New venture reaches out to Eastern Europe

April 27, 2007

It is more than 15 years since the collapse of the Soviet empire, but the need to understand developments in Central and Eastern Europe remains.

The Centre for East European Language Based Area Studies, which was launched last week at University College London, will bolster research on the region in areas such as migration, cultural identity and recent history, health, energy, politics, economic integration and democratisation.

The centre is a consortium of UCL's School of Slavonic and East European Studies, Oxford University's Russian and East European studies department and the Centre for Russian and East European Studies at Birmingham University's European Research Institute.

It will work closely with a network of partners at the universities of Bath, Cambridge, Kent, Manchester, Sheffield, Warwick and the School of Oriental and African Studies, University of London, to develop multidisciplinary, language-based research around key themes.

The centre will do this through a programme of postgraduate scholarships, postdoctoral fellowships, mid-career training, workshops and conferences, as well as engagement with the user community and international networks.

Robin Aizlewood, director of the School of Slavonic and East European Studies, said: "UCL, Oxford and Birmingham have a considerable number of academics for coverage of Central and Eastern Europe and Russia, but together we can make much more of our strengths."

The "remarkable" expertise that the centre would assemble would make the UK a very prominent research player, he said.

The centre's funding of £5.6 million - from the Higher Education Funding Council for England, the Arts and Humanities Research Council and the Economic and Social Research Council - will also pay for the studentships and fellowships that will help to develop the next generation of researchers in this area.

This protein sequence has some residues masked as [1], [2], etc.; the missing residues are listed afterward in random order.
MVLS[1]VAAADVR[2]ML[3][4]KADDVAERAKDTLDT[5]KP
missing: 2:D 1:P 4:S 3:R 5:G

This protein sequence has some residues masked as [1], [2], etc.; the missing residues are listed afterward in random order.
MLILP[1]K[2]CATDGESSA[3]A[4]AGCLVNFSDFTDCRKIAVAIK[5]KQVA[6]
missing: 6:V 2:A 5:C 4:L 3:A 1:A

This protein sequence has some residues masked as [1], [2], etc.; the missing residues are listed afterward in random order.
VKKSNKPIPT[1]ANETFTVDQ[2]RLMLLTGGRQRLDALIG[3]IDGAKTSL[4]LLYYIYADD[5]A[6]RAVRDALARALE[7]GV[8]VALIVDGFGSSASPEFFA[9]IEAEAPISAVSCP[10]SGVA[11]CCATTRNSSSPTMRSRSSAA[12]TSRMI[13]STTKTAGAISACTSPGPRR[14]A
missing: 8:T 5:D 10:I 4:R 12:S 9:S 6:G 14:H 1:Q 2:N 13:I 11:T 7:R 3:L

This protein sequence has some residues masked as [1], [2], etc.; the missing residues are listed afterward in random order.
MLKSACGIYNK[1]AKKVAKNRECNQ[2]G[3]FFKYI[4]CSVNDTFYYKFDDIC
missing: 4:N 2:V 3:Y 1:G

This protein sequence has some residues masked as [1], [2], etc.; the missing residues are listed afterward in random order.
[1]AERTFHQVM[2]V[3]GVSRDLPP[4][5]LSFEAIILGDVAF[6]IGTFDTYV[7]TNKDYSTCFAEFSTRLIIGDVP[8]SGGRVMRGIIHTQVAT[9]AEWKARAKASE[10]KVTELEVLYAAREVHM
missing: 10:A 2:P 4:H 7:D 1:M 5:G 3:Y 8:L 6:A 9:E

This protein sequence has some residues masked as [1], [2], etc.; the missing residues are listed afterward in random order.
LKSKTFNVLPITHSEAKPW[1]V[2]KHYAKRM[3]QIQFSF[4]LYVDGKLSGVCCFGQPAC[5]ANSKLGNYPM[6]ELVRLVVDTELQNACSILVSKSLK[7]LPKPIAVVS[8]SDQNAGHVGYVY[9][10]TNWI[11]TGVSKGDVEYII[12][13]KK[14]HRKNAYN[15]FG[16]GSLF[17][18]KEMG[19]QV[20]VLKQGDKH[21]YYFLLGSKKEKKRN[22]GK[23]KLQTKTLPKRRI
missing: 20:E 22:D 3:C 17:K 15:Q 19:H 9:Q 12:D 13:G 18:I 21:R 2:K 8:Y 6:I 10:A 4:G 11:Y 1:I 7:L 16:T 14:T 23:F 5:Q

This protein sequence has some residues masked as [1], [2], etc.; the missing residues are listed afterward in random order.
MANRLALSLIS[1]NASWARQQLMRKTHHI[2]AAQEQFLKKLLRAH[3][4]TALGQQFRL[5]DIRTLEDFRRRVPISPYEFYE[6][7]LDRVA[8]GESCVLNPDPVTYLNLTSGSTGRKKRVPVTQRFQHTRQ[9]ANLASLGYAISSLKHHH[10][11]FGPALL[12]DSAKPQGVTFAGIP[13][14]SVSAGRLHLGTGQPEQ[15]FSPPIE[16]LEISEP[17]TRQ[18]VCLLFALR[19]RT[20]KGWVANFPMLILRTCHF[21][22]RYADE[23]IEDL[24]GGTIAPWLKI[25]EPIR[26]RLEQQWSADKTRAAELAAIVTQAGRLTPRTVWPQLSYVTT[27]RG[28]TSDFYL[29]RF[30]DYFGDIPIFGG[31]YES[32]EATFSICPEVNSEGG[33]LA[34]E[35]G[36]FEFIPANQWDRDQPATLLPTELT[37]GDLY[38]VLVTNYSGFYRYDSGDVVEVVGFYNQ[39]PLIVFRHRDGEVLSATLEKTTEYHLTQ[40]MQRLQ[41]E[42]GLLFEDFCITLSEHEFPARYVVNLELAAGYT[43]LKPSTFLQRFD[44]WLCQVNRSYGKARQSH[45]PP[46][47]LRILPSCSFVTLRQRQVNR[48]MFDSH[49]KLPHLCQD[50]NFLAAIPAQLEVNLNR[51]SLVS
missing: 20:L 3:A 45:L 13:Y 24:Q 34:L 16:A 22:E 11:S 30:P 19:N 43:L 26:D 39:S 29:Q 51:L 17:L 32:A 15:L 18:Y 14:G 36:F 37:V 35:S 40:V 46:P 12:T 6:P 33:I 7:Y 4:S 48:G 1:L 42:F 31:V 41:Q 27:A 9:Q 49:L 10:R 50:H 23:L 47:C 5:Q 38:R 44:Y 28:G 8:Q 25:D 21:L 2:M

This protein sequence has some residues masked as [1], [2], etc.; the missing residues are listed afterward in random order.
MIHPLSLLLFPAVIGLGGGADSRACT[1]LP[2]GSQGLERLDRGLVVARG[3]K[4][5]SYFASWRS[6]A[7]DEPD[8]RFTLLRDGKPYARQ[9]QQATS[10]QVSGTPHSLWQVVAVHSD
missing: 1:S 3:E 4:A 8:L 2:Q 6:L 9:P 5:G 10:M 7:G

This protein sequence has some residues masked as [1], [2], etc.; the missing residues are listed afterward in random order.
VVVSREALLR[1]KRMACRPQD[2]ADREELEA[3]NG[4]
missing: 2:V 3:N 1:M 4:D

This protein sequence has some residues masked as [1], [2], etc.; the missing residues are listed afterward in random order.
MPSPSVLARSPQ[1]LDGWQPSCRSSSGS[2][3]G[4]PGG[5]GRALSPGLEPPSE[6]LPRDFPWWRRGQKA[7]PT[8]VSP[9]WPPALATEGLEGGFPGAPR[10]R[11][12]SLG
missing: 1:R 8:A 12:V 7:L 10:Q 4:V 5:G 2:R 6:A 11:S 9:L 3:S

Dr Aizlewood said: "The fellowships will be based in the three main universities, but the network is very important as a way of enhancing collaboration.

"The things we are trying to do in postgraduate training could be of great value to other universities. Over the past decade, we have been concerned about where the next generation of scholars would come from."

The training programme is designed to make new researchers take on a more multidisciplinary approach to their work. "The programme is designed to help combine disciplines rather than just leaving students to bump into each other in the common room. So social scientists are being made familiar with approaches in literature and cultural study, for example," Dr Aizlewood said. "Big collaborative research needs to be multidisiplinary, and this fits into that agenda."

Students and academics will also learn a new language during their two-year courses. "It enhances the comparative possibilities," Dr Aizlewood explained.

The centre will also emphasise mid-career training through workshops and conferences.

"There has always been and still is a significant body of researchers working on Russia and a growing body working on Poland. The Balkans as an international flash point means scholars and researchers are drawn to it; but if you look at the number of PhDs in Hungary, Romania or Bulgaria they are few and far between," he said.

"There's definitely a need to enhance coverage, and this initiative addresses that. We are keen on research being transnational and comparative rather than just focused on one country."


The Centre for East European Language Based Area Studies will study Bosnia-Herzegovina, Belarus, Bulgaria, Croatia, the Czech Republic, Estonia, Hungary, Latvia (above), Lithuania, Macedonia, Moldova, Montenegro, Poland, Romania, Russia, Serbia, Slovakia, Slovenia and Ukraine. Work will cover the Caucasus and Central Asia.

Its research network comprises the universities of Bath, Cambridge, Kent, Manchester, Sheffield, Warwick and the School of Oriental and African Studies.


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